1:07 p.m. | Updated Speaker John A. Boehner on Thursday called President Obama’s jobs plan a “poor substitute” for pro-growth policies and accused him of offering “initiatives that seem to have more to do with the next election than the next generation.”
Stephen Crowley/The New York Times
In a speech to the Economic Club of Washington, Mr. Boehner promised that House Republicans would consider the president’s proposals. But he said that the government had gotten in the way of private business and that Mr. Obama’s proposals were “more of the same.”
“Job creators in America are essentially on strike,” Mr. Boehner said, according to excerpts released by the speaker’s office. “The problem is not confusion about the policies. The problem is the policies.”
Mr. Boehner’s tough rhetoric sets the stage for a contentious legislative battle as Mr. Obama continues to press his case for his jobs plan in the face of Republican resistance and some growing skepticism among Congressional Democrats.
Senator Mitch McConnell, the Republican leader, joined that argument in a tough speech on the Senate floor Thursday.
“The truth is, the president has a problem that no amount of political strategizing can solve: his economic policies simply haven’t worked,” Mr. McConnell said. “Yet he and his advisers seem to be the only folks in Washington who aren’t ready to admit it.”
The fight over the jobs plan is likely to be tied closely to the effort by a special Congressional panel to reduce the nation’s debt over the long-term. In his speech Thursday, Mr. Boehner reiterated his demand that tax increases be kept off the table during those discussions.
“It’s a very simple equation,” Mr. Boehner said. “Tax increases destroy jobs. And the joint committee is a jobs committee. Its mission is to reduce the deficit that is threatening job creation in our country.”
The comments by Mr. Boehner come as Mr. Obama is preparing to submit his own plan for the deficit reduction committee to Congress next week. In the speech, Mr. Boehner said he had warned the president against the use of what he called “gimmicks” to lower the debt.
“As I told the president’s economic team during the debt limit negotiations: we’re just not doing that anymore,” Mr. Boehner said.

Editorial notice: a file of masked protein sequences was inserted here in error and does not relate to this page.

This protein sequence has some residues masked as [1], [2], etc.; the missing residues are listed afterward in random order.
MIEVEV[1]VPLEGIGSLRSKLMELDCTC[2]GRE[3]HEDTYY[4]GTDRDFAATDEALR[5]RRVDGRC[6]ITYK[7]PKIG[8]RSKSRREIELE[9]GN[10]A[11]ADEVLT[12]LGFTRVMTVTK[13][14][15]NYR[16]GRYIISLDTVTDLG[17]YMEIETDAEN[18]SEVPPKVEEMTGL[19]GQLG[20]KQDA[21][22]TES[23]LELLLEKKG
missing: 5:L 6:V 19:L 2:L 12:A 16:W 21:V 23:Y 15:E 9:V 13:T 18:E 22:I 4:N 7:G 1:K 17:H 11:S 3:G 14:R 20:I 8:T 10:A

But the speaker hinted in his speech that there may be areas for compromise that could be acceptable to his members.
Mr. Boehner said that the committee’s efforts should include proposals to close tax loopholes as part of a broader reform that lowers personal and business tax rates. Some Republicans have balked at Democratic proposals to close tax loopholes, calling them tax increases. But Mr. Boehner said he was open to the idea.
“Yes, tax reform should include closing loopholes,” he said. “Not for purposes of bringing more money to the government. But because it’s the right thing to do.”
Mr. Boehner also criticized a common talking point of some of his Tea Party members — that cuts in spending designed to take place in later years are not real, meaningful cuts.
Mr. Boehner called that idea a “myth” that needed to be busted for the committee to be free to do its work effectively. That is a signal to his members that they should focus on the committee’s long-term goals.
“That myth is built on a healthy skepticism that spending cuts made today are going to be implemented tomorrow.,” Mr. Boehner said. “But it is a myth nonetheless, and we need to make sure it doesn’t stop us from doing what needs to be done.”
In his speech, Mr. Boehner called on members in both parties to end the “name-calling, the yelling and the questioning of others’ motives.”
But he repeated his belief that the government is overregulating, overtaxing and overspending. He said private businesses that would like to create jobs had been hampered by Mr. Obama’s administration.
“They’ve been antagonized by a government that favors bureaucrats over market-based solutions,” he said. “They’ve been demoralized by a government that causes despair when we need it to provide reassurance and inspire confidence.”